It's not just birds that be heard in the reedbed either. At lunchtime today we could hear a chorus of croaks from the North Wall as the toads began their annual courtship. This is a sound that has become sadly less common in recent years as both frogs and toads decline in numbers, so to hear it was a welcome surprise. They're not the only reptiles and amphibians to have emerged from hibernation either as there have been several sightings of adders in the last ten days.
A pair of mating common toads by Ian Barthorpe
Perhaps the most characteristic sound of spring at Minsmere is the cacophony of the black-headed gull colony on the Scrape. We expect them to return and start prospecting for nests soon, though water levels are still quite high following the wet winter. We have, however, welcomed some of our breeding birds back with up to 20 avocets, four pairs of oystercatchers, the odd ringed plover and a Mediterranean gull on the Scrape this week, while lapwings have begun displaying and shelducks are definitely pairing off.
Elsewhere, great spotted woodpeckers are busy drumming in the woods, nuthatches are calling near Canopy Hide, woodlarks and Dartford warblers are singing on Westleton Heath, and all our common tits, finches and thrushes are in full song. Some early nesters, such as robins and long-tailed tits, will soon be laying eggs and a pair of great tits is already prospecting the new nextbox with camera that is beaming images into the shop. Another sign of spring has been the regular passage of common buzzards over the reserve this week, including at least 20 yesterday, while small tortoiseshell and peacock butterflies are already on the wing.
It's not all about spring wildlife though. Three redhead smews remain on the Scrape and two whooper swans have returned to the reedbed pools (have they been hiding for a few weeks or are they different birds?) Offshore we've had a winter peak count of 1000+ red-throated divers this week, but a harbour porpoise yesterday was a real bonus. Otters continue to be seen most days, and the biggest draw of all is the starling roost at Island Mere - you need to be in the hide from 5 pm and be prepared to stay til dusk (about 6 pm), but get there early if you want a seat.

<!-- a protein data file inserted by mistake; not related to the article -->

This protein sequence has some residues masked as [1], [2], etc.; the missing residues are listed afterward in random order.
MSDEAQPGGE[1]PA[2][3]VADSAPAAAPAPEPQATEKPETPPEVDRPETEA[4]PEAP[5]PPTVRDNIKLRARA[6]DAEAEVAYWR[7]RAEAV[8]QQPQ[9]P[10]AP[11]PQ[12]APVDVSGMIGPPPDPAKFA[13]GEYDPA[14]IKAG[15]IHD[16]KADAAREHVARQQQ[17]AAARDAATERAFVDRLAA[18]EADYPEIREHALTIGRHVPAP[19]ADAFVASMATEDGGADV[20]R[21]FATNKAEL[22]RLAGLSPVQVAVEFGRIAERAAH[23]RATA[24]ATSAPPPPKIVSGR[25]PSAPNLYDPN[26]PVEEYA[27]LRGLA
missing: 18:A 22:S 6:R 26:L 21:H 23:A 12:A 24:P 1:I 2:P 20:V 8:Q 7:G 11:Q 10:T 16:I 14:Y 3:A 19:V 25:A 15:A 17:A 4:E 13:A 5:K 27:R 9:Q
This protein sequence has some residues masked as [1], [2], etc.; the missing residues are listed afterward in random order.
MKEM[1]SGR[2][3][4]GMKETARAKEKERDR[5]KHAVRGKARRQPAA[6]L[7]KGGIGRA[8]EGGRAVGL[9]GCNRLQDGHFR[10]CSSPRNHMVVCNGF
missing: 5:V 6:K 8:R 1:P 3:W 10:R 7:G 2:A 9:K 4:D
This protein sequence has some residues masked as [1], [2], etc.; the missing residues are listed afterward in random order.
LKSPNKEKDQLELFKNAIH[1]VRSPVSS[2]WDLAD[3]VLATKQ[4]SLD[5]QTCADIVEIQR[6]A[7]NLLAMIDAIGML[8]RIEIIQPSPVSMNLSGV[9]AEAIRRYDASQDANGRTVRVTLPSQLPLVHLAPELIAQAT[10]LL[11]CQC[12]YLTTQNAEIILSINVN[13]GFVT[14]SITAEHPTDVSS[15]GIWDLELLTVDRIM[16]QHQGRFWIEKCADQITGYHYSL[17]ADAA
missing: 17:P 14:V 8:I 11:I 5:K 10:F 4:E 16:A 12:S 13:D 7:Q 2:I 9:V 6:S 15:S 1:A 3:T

With mild weather set to continue, no doubt our first chiffchaffs, sand martins and wheatears will begin to arrive soon. Why don't you come along to look for them yourself?
Minsmere's a great place to watch all sorts of wildlife, and our mammals are no exception. Some, of course, are easier to spot than others: rabbits are almost guaranteed along the entrance road, grey squirrels patrol the feeders at the visitor centre or play chase among the oaks in the woods, and red deer are regularly seen around Bittern Hide or in the field north of the visitor centre.
Some of our less easily seen mammals have been putting on a good showing for those visitors lucky enough to be in the right place at the right time this week. Otters continue to show regularly from both Bittern Hide and Island Mere, but not quite so close as the one that a volunteer watched just three feet in front of him on the East Hide entrance path on Friday! Stoats are beginning to be seen regularly, in various parts of the reserve, with one seen carrying an unfortunate water vole earlier in the week. Their smaller cousin, the weasel (told by the lack of a black tip to the tail) was seen near the Whin Hill Watchpoint yesterday.
Stoats by Ian Barthorpe
Badgers are rarely seen, due to their nocturnal behaviour, but one of the wardens watched one on the path near Island Mere just before dusk a few days ago. Chinese water deer have been seen in the reedbed recently too - until last year this species was very rarely seen at Minsmere. And grey seals have been seen most days close to the shore by visotrs scanning the sea for red-throated divers or passing gannets.
The mild sunny weather on Wednesday tempted an early adder out of hibernation close to the path from Bittern Hide to Island Mere, while a small tortoiseshell butterfly was seen on the same day. There's several other signs of how early spring has arrived this year too: blackthorn bushes coming into flower, daffodils already in full bloom (just in time for St David's Day today), great spotted woodpeckers drumming, woodlarks singing on Westleton Heath, greylag geese prospecting nest sites, and two pairs of oystercatchers already on the Scrape.
Despite the early spring, bitterns have not yet been heard grunting, although they are seen regularly at Bittern Hide and Island Mere, or flying over the reedbed. Marsh harriers have begun displaying on sunny days, and Cetti's warblers are in full song.
It's not all spring-like though - especially on a dull wet day like today. The three smew remain on the Scrape (photo below by Adam Rowlands), several pochards remain on the Scrape, a stunning drake red-crested pochard has been found on the Konik Field today, a water pipit was at North Hide yesterday and two snipe remain at Island Mere.
And last, but not least, our starling roost continues to attract the crowds at Island Mere. You need to be in the hide by 5.15 pm - but it may be standing room only earlier than that - and stay till it gets dark. It's well worth it though, as these murmurations are among the most impressive wildlife spectacles in the UK.